I don’t know your situation, but sometimes I think we interpreters don’t know enough about how to speak the language of decision makers in the public and private spheres. Whereas we interpreters tend to sell ourselves in terms of our languages, and our knowledge of our professional activities, what we actually need to do is “translate” that into terms like “risk management”, “program sustainability”, “reaching program objectives” or even “profitability” (in the private sector).

      When we tell non-interpreters what we can do for them, in their terms, it’s easier for them to understand our value.

      • Winnie Heh says:


        Your point of “translating” what we bring to the table for the decision-makers is right on target. We care about the art of our trade, but the doctors don’t, the judges don’t, the administrators don’t and the list goes on and on. This is where our academic training as translators and interpreters benefit us. Who else are better at “transalting/interpreting” than us? We have disciplined our minds to translate/interpret in the booth, at the podium, at the desk. Let’s do so when we chart the course of our career as well. Nicholas, don’t give up.

        Winnie Heh

        • Andrew Clifford says:

          Thanks for sharing your input, Winnie. Even though interpreters are language professionals, I think we don’t always do a good job of speaking our clients’ language, so to speak. But surely we can master it just the same as we would the specific terminology for a given assignment! As you said in the interview, the trick is figuring out what our clients need, and then matching that need to our skill sets.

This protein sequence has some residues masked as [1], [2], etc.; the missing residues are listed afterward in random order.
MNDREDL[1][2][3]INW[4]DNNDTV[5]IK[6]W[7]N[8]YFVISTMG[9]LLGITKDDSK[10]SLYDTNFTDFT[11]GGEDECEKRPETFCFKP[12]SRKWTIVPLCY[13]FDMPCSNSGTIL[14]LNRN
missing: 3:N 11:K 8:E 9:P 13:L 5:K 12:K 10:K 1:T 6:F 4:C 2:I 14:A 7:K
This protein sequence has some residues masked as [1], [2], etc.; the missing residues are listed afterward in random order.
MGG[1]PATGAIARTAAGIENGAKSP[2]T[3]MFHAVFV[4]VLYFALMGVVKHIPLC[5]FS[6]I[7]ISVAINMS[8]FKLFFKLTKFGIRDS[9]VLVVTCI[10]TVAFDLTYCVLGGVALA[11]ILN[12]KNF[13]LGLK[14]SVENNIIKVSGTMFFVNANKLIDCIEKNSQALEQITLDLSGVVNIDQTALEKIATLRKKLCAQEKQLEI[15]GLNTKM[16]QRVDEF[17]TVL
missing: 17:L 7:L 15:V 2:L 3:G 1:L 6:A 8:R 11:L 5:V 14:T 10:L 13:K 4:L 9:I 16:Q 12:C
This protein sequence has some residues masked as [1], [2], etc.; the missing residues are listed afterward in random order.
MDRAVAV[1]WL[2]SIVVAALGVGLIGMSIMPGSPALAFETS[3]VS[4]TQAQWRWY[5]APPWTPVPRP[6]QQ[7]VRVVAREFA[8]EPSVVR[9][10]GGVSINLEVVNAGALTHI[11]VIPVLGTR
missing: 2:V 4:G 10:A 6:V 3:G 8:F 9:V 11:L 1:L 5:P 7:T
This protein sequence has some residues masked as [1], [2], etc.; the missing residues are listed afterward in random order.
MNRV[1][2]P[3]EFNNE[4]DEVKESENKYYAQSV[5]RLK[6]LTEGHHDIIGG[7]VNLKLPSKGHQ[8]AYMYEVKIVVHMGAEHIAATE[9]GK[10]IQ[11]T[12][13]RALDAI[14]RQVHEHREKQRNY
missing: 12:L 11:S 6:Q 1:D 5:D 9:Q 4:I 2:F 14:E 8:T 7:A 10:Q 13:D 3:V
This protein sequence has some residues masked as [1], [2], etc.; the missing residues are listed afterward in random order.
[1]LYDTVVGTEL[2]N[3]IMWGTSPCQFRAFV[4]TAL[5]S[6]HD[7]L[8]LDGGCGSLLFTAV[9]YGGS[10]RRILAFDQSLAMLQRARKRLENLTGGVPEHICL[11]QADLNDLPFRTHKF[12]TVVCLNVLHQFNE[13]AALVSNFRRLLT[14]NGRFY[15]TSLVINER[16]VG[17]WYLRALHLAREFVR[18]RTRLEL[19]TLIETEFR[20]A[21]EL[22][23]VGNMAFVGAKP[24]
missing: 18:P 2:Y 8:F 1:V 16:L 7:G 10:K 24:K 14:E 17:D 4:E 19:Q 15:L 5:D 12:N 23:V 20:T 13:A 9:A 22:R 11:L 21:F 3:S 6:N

2. Ahmed Towman says:

    Thank you for this brilliant post. I’m quite confident that a lot of unique interpreters are drawn back by their ignorance of how to market themselves properly.

    I have one could interpreters in a certain region elevate the status of the profession? Unfortunately, what I consider the most prestigous occupation has terribly deteriorated due to the ignorance of both providers and receivers of services!

    I don’t intend to complicate the problem, but even the trials to professionalize the occupation and set standards have not been quite effective..

    • Andrew Clifford says:

      Thanks for your note, Ahmed. Yes, I think that most markets around the world are facing the challenges that you mention. Clients have a very poor understanding of interpreting, wrongly assuming that anyone can do it and looking for the cheapest bid. This then leads to a race to the bottom, both in terms of price and of quality.

      There is no short-term solution. However, interpreters can band together to make a difference. Here in my part of the world, the Ontario Council on Community Interpreting has just announced the creation of a new accreditation system for community interpreters. Also, the Association of Translators and Interpreters of Ontario has created two new categories for certification, community interpreter and medical interpreter.

      It is measures like these that, over the long term, will change our profession.